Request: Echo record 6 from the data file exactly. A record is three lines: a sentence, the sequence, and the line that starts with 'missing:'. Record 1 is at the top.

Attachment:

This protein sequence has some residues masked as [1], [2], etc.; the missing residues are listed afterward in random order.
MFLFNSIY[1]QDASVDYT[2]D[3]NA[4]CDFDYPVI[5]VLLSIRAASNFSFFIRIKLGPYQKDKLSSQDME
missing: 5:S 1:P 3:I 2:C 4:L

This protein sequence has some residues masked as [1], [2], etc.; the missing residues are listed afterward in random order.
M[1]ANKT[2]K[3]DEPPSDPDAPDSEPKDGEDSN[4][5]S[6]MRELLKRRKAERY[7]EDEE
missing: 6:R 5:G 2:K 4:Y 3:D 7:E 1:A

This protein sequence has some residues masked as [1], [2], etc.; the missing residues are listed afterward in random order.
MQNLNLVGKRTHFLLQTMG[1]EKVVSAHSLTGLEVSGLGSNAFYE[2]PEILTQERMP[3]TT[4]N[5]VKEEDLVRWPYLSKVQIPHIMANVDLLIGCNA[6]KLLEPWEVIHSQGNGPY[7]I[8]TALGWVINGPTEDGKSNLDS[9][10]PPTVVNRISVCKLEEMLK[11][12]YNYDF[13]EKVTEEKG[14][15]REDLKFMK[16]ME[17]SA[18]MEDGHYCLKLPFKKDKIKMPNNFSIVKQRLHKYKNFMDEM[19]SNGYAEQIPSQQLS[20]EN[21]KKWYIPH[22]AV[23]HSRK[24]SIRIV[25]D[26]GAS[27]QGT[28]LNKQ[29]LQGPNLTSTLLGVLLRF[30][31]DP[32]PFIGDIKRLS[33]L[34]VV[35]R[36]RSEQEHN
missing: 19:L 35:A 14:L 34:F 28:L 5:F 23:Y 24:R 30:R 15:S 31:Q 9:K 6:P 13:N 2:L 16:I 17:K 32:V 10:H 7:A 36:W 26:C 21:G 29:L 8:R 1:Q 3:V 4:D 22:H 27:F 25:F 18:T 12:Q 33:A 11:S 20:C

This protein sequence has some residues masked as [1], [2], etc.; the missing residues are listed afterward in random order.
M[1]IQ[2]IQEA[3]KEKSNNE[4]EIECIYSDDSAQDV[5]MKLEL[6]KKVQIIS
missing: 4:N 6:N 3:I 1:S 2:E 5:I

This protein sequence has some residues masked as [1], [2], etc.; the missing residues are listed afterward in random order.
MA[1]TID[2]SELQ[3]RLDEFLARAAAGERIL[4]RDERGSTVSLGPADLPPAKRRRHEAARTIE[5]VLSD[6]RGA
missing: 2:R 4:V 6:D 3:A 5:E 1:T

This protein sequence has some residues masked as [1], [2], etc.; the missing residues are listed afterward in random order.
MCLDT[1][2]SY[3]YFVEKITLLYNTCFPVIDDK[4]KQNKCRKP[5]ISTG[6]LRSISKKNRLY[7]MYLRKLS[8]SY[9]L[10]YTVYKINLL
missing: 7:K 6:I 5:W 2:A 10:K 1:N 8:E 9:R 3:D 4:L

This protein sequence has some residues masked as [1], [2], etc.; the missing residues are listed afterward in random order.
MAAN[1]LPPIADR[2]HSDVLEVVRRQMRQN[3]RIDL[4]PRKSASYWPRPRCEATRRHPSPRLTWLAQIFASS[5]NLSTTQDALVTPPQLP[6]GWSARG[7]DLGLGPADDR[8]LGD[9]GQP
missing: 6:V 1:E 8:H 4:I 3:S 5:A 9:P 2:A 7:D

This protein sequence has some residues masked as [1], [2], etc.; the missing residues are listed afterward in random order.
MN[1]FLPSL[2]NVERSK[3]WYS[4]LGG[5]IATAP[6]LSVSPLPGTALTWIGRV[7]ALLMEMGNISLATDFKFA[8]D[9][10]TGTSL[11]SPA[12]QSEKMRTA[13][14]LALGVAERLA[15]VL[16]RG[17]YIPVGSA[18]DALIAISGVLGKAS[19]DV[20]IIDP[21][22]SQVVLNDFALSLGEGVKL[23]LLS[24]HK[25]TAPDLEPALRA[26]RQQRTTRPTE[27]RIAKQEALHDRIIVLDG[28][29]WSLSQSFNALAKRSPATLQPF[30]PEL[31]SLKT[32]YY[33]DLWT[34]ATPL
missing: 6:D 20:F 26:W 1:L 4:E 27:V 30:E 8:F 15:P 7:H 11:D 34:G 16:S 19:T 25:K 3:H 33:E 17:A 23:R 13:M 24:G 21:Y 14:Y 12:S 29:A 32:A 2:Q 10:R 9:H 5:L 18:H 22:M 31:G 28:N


This protein sequence has some residues masked as [1], [2], etc.; the missing residues are listed afterward in random order.
MCLDT[1][2]SY[3]YFVEKITLLYNTCFPVIDDK[4]KQNKCRKP[5]ISTG[6]LRSISKKNRLY[7]MYLRKLS[8]SY[9]L[10]YTVYKINLL
missing: 7:K 6:I 5:W 2:A 10:K 1:N 8:E 9:R 3:D 4:L